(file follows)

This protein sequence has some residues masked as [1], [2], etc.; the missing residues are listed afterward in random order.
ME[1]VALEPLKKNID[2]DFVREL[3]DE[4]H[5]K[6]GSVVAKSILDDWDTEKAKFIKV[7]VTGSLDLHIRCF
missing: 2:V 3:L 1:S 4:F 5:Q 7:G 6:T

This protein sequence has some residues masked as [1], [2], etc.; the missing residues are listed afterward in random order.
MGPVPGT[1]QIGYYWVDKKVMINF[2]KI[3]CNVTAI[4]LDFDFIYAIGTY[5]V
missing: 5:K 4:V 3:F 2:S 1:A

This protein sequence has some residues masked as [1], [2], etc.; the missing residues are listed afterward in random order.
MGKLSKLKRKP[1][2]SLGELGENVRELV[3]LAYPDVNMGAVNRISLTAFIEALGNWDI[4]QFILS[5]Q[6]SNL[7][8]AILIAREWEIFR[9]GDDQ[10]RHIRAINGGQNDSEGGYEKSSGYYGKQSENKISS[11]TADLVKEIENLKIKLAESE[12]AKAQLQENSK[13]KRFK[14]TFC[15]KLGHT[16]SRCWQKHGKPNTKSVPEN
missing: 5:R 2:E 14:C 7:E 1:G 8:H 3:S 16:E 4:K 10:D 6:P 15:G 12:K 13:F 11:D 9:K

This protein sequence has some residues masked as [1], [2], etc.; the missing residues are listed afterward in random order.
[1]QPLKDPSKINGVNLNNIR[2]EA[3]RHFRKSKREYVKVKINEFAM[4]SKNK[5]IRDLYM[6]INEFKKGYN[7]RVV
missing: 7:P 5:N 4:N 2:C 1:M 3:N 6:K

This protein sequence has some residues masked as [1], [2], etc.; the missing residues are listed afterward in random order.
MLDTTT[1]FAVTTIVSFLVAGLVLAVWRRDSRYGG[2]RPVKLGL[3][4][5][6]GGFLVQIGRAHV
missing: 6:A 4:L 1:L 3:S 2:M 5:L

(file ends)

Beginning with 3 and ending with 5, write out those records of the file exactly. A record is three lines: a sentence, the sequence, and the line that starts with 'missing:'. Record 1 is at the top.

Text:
This protein sequence has some residues masked as [1], [2], etc.; the missing residues are listed afterward in random order.
MGKLSKLKRKP[1][2]SLGELGENVRELV[3]LAYPDVNMGAVNRISLTAFIEALGNWDI[4]QFILS[5]Q[6]SNL[7][8]AILIAREWEIFR[9]GDDQ[10]RHIRAINGGQNDSEGGYEKSSGYYGKQSENKISS[11]TADLVKEIENLKIKLAESE[12]AKAQLQENSK[13]KRFK[14]TFC[15]KLGHT[16]SRCWQKHGKPNTKSVPEN
missing: 5:R 2:E 14:C 7:E 1:G 8:H 3:S 16:E 4:K 10:D 6:P 15:G 12:K 13:F 11:D 9:K

This protein sequence has some residues masked as [1], [2], etc.; the missing residues are listed afterward in random order.
[1]QPLKDPSKINGVNLNNIR[2]EA[3]RHFRKSKREYVKVKINEFAM[4]SKNK[5]IRDLYM[6]INEFKKGYN[7]RVV
missing: 7:P 5:N 4:N 2:C 1:M 3:N 6:K

This protein sequence has some residues masked as [1], [2], etc.; the missing residues are listed afterward in random order.
MLDTTT[1]FAVTTIVSFLVAGLVLAVWRRDSRYGG[2]RPVKLGL[3][4][5][6]GGFLVQIGRAHV
missing: 6:A 4:L 1:L 3:S 2:M 5:L